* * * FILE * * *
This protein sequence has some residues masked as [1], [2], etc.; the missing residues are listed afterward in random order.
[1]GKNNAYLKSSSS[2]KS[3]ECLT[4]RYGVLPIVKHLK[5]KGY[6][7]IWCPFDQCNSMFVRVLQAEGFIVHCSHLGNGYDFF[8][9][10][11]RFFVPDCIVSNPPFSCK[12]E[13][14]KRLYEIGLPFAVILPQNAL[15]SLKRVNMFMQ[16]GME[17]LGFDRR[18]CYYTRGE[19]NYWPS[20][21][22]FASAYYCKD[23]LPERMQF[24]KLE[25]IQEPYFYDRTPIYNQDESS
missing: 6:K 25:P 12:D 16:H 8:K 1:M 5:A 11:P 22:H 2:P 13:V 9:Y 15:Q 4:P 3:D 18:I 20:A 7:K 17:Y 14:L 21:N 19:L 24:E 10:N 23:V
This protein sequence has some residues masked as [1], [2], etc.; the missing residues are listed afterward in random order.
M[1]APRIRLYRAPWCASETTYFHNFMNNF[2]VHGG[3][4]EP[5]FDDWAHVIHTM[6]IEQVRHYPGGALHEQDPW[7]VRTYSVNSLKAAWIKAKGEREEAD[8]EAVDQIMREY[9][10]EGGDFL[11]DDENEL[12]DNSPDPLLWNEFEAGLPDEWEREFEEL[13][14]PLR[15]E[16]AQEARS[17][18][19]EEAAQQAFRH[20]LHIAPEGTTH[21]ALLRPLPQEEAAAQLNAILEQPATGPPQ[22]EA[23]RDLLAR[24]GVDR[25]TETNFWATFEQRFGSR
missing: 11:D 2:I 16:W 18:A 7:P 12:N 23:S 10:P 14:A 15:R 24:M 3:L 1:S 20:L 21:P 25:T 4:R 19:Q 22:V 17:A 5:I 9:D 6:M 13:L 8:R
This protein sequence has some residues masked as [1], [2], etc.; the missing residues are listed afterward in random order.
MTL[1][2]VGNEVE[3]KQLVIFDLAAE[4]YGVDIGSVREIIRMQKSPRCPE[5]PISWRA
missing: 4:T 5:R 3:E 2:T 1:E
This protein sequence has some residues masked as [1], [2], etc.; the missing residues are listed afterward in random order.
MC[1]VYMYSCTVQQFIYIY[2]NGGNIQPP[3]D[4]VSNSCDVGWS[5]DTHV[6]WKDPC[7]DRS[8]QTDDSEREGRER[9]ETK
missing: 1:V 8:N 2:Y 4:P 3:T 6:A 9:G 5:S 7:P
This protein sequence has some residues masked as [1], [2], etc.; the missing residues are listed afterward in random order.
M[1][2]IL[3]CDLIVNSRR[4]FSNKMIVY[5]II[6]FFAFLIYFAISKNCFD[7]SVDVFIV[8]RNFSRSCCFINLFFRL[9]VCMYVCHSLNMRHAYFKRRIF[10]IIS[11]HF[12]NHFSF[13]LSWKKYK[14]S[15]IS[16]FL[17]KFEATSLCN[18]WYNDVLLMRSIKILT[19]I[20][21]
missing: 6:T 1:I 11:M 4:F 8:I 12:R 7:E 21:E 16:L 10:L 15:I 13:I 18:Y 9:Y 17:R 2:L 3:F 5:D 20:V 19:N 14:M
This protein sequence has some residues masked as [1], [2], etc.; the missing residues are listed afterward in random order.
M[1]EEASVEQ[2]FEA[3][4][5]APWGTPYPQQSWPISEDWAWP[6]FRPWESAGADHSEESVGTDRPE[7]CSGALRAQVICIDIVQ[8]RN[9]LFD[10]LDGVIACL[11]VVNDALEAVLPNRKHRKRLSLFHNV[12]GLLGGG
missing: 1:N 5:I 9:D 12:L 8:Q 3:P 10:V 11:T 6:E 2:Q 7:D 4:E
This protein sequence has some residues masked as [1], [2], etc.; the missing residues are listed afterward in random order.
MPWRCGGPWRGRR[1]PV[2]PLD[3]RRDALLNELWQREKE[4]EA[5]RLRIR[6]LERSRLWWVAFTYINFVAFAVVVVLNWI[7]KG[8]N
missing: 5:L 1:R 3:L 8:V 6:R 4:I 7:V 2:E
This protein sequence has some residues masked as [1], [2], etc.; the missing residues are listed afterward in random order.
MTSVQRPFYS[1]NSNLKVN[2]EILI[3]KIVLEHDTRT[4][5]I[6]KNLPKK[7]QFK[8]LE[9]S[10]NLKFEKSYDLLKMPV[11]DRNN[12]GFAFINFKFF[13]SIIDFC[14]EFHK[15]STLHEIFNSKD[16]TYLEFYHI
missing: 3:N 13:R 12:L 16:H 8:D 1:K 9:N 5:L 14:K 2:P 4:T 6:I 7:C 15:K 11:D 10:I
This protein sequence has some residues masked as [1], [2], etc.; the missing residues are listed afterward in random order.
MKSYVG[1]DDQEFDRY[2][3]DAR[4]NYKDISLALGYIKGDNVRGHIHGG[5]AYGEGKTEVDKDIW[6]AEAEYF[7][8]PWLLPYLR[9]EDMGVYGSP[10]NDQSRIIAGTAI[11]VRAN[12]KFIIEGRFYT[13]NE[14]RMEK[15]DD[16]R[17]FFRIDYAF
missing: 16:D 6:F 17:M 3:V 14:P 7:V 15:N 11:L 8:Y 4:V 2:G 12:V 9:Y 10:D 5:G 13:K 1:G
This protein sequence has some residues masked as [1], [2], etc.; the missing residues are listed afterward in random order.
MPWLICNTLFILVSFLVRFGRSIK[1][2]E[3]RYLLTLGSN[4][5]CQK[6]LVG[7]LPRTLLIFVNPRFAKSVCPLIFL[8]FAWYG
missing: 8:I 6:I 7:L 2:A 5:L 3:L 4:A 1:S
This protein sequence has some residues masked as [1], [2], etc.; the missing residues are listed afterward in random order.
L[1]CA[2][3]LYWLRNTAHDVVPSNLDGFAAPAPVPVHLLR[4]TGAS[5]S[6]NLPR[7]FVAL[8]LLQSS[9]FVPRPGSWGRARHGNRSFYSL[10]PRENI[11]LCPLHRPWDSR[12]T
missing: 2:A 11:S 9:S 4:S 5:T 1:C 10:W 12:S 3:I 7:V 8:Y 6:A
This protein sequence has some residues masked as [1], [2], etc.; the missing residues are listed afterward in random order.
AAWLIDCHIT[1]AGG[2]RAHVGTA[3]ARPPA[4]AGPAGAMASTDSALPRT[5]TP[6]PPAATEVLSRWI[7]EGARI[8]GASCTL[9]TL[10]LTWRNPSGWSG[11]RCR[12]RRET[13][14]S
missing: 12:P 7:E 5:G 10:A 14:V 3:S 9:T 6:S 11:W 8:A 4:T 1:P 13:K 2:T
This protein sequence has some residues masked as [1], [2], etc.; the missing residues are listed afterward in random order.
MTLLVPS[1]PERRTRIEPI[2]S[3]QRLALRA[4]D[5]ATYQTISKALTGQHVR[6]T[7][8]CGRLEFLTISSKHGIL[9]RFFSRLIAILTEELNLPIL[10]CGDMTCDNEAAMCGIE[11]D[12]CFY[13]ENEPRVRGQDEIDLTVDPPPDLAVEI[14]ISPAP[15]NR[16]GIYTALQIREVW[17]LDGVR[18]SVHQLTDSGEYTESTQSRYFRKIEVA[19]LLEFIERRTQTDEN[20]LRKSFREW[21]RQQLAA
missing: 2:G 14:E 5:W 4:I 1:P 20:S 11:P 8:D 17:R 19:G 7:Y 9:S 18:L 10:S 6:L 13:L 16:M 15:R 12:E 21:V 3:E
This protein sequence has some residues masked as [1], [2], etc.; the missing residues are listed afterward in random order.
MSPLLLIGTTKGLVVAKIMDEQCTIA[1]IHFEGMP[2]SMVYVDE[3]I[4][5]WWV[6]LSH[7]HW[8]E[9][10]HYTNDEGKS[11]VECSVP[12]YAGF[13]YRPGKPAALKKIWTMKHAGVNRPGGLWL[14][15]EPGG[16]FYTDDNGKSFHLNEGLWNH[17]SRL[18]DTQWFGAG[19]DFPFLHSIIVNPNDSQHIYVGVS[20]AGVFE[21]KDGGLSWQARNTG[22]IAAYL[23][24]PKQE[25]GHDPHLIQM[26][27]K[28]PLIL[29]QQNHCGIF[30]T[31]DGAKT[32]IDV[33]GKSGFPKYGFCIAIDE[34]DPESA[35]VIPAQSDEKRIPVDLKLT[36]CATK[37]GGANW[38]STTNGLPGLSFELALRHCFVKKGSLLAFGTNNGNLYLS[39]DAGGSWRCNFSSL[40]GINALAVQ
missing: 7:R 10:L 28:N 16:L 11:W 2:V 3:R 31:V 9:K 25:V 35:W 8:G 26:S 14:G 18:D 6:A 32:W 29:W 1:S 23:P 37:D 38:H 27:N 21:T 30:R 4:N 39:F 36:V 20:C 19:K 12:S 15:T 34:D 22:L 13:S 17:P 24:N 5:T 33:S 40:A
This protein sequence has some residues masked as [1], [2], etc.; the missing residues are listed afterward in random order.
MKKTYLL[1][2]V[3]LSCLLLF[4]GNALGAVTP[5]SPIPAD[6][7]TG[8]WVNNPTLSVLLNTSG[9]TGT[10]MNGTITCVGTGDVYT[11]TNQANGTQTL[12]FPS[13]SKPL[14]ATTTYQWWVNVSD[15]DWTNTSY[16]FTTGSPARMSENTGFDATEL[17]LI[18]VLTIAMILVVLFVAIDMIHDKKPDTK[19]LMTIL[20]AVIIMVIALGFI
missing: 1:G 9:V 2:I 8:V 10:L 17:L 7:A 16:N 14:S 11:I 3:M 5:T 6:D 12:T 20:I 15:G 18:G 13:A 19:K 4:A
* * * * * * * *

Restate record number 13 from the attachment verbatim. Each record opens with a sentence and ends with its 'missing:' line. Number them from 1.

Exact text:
This protein sequence has some residues masked as [1], [2], etc.; the missing residues are listed afterward in random order.
MTLLVPS[1]PERRTRIEPI[2]S[3]QRLALRA[4]D[5]ATYQTISKALTGQHVR[6]T[7][8]CGRLEFLTISSKHGIL[9]RFFSRLIAILTEELNLPIL[10]CGDMTCDNEAAMCGIE[11]D[12]CFY[13]ENEPRVRGQDEIDLTVDPPPDLAVEI[14]ISPAP[15]NR[16]GIYTALQIREVW[17]LDGVR[18]SVHQLTDSGEYTESTQSRYFRKIEVA[19]LLEFIERRTQTDEN[20]LRKSFREW[21]RQQLAA
missing: 2:G 14:E 5:W 4:I 1:P 20:S 11:P 8:D 17:R 19:G 7:Y 9:S 18:L 10:S 6:L 13:L 16:M 15:R 12:E 21:V 3:E